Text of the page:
There is a certain beauty to a life stripped of all luxuries.
Once I read a library full of books, burning white beeswax candles by the box.
"Sir, we're almost out of hay twists for fire arrows," Lieutenant dy Palliar said as he burst into Cazaril's quarters without knocking, "and the Roknari are moving another siege ladder into position along the west wall. What can we use?"
Hay, along with all the other 'non-essential' supplies, had been on the mule train, just four days behind Cazaril's men on the trail from Cardegoss. Unfortunately, the Roknari had arrived at Gotorget before it did. That was a mere three weeks ago, and already-
The lieutenant leaned forward over the desk, eyes urgent. His hands curled tight over the edge as if to force an answer from the wood.
Wood wouldn't do. They needed something light-weight that would burn. Cazaril's mind tried to match their needs to the materials he'd found in his inventory of the fortress's stifling hot storerooms. Wax? No. Cloth? Not enough. Paper? Yes, they had paper.
"Lieutenant, get some men and go up to the top of the north tower. The last commander must have been something of a scholar, there's a library of hundreds of books up there. Set them to ripping the pages out from the binding – neatly, so as not to waste any. Then pull Costi off the wall, and have him experiment with how best to make fire arrows with them."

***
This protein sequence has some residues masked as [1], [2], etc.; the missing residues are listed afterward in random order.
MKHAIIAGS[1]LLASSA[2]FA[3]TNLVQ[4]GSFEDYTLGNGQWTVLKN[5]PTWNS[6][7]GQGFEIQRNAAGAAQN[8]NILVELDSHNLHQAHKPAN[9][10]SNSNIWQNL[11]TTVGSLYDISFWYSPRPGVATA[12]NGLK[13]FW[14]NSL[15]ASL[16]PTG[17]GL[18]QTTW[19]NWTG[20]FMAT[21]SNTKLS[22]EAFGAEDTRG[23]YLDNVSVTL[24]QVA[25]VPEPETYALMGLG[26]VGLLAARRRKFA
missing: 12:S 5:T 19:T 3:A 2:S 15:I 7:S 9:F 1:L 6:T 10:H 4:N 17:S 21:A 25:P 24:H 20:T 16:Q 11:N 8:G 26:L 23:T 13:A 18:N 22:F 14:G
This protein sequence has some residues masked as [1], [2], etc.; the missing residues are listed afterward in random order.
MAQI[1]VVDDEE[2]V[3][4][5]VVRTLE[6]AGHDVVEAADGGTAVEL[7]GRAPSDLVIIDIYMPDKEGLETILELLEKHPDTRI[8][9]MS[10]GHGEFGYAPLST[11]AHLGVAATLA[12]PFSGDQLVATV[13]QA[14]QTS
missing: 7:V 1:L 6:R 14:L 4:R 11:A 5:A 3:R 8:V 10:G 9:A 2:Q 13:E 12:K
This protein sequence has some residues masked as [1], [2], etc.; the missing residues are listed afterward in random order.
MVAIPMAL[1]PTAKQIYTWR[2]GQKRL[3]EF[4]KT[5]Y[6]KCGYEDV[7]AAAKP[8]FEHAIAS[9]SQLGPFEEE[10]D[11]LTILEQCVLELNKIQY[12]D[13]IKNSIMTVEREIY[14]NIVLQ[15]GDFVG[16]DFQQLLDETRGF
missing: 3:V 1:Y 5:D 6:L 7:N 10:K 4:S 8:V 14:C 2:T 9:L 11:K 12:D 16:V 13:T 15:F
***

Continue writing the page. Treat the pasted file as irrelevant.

"Yes sir," dy Palliar responded immediately, pushing off the desk and exiting the room with a graceful, athletic stride. All the speed of a run, but nothing that would transmit panic to the men. Cazaril approved.
They'd killed the horses two days ago, rather than watch them starve. Cazaril had asked for volunteers for the unpleasant duty, and had forced himself to oversee the slaughter. The horses' screams still rang in his ears. Cazaril wouldn't miss his own foul-tempered gelding, but for many of his men, losing the mount they'd ridden into the fortress was a financial disaster. A few viewed their horses as members of their family, and for them it had been a true sacrifice. There was plenty of salt, and Cazaril had ordered the horse meat preserved. If this siege continued, they might have need of it.